- Code for America is thinking about open, civic data standards thanks to a growing understanding of what types of data are of most value to cities. Data on health inspections, building permits, transportation, and more top the list. (Code for America)
- Senators might be holding out on their campaign committees. Both the Republican and Democratic Senatorial Campaign Committees are carrying relatively high debt loads while many Senators are sitting on seven figure war chests. (Roll Call)
- Documents revealed yesterday thanks to an Electronic Frontier Foundation lawsuit revealed that a FISC opinion found that the NSA “frequently and systematically violated” oversight requirements, collecting thousands of emails and other communications by Americans unsuspected of any crime or terrorist activity. (ars technica, Electronic Frontier Foundation)
- Rep. Chris Van Hollen is hoping to find allies all over the political spectrum to help support his lawsuit against the IRS. The suit, which targets the IRS’ process for evaluating non-profit applications for 501(c)(4) status may appeal to progressives unhappy about dark political money and tea partiers concerned about government overreach. (National Journal)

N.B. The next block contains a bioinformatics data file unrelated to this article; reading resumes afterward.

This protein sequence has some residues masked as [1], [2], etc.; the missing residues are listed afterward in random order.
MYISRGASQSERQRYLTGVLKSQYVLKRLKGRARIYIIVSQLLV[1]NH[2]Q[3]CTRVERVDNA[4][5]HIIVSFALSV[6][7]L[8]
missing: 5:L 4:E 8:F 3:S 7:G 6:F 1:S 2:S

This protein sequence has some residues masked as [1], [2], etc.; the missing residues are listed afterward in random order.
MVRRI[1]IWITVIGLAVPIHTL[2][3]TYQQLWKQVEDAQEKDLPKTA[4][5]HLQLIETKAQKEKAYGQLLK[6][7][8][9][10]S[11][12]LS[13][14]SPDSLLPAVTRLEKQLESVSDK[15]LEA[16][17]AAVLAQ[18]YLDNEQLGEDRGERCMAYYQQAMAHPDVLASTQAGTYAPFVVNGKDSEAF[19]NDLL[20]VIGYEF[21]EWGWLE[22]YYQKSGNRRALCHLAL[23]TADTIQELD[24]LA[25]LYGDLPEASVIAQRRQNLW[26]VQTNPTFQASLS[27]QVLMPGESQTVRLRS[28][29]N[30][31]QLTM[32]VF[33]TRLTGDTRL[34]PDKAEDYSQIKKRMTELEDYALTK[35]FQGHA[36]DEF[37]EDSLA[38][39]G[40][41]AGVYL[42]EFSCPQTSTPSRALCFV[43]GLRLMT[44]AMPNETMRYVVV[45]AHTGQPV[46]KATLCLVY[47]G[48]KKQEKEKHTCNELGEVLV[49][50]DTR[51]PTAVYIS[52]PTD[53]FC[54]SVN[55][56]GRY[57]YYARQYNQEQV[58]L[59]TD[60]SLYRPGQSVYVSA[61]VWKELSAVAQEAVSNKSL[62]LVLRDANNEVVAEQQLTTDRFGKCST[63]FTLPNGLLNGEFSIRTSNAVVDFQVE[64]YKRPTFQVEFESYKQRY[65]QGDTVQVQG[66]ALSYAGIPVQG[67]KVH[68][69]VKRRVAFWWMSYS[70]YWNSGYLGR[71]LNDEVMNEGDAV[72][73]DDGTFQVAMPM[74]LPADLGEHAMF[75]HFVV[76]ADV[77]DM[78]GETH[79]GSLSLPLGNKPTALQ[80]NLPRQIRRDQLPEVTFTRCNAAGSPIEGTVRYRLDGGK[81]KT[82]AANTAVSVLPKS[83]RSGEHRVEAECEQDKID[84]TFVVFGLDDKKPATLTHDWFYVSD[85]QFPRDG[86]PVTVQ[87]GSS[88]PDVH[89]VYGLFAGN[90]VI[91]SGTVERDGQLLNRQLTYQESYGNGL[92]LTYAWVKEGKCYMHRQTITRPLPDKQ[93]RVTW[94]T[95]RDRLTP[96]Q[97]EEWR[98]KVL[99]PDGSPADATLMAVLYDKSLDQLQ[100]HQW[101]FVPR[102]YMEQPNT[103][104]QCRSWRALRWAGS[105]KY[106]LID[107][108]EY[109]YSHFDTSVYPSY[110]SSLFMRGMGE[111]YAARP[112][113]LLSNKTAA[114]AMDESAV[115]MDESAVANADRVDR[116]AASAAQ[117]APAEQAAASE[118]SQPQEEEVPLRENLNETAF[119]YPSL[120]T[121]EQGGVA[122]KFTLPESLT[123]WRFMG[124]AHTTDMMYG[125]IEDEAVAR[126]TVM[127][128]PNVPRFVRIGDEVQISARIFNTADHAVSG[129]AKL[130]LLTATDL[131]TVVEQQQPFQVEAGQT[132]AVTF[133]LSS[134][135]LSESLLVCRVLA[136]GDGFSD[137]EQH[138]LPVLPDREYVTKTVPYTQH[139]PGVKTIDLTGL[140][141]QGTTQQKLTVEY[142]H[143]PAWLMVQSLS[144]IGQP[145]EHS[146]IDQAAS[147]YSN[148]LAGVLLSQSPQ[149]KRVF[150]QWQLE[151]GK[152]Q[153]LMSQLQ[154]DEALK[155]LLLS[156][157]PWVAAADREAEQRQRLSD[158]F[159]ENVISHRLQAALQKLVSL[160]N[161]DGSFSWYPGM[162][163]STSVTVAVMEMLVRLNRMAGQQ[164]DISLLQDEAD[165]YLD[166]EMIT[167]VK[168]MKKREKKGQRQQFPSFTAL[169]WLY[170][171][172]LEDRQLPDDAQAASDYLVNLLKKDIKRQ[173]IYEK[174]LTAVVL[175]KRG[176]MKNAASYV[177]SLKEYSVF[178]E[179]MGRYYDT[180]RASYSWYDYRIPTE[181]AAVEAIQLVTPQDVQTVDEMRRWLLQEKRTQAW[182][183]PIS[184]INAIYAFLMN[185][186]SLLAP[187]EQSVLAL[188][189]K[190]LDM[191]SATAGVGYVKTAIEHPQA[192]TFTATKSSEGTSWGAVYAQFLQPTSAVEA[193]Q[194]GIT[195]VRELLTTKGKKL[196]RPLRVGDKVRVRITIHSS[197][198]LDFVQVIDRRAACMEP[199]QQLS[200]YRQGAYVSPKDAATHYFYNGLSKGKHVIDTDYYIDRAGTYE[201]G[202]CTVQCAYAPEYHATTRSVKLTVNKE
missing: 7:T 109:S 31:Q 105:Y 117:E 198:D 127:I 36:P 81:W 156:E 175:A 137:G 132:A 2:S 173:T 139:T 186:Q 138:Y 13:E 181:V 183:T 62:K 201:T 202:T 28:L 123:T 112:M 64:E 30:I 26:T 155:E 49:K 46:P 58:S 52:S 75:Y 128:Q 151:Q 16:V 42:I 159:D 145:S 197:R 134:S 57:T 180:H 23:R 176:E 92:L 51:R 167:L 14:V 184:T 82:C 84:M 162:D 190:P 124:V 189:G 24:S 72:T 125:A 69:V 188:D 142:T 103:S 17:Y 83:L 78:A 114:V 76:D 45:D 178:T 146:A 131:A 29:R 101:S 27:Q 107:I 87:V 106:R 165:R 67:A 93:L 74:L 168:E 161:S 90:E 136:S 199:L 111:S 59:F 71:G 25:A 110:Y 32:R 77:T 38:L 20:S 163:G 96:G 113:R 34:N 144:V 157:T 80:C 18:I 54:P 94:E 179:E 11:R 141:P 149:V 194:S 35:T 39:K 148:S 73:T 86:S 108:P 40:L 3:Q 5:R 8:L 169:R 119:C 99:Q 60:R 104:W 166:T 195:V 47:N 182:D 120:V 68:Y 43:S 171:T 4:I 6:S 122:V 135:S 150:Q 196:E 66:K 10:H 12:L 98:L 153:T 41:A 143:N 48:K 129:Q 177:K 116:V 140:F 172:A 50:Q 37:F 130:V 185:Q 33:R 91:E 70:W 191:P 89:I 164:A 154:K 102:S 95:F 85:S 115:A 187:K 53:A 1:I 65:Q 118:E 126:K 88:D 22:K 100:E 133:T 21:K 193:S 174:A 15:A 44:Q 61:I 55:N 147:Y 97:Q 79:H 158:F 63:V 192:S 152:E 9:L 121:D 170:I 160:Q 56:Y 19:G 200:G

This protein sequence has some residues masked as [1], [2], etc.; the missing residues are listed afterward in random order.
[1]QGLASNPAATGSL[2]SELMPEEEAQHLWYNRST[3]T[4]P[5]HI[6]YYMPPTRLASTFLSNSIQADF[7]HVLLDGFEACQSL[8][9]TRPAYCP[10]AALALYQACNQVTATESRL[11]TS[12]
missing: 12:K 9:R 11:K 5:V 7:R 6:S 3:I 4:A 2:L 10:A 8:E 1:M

- Candidates for state office don’t have to worry about those pesky federal rules that prevent super PACs from donating huge sums directly to Federal candidates. Case in point, Virginia Gubernatorial candidate Terry McAuliffe (D) just pulled in $1.2 million from the Democratic Governors Association’s super PAC and his opponent Ken Cuccinelli has received at least $5.6 million from the RGA over the course of the campaign. (New York Times)
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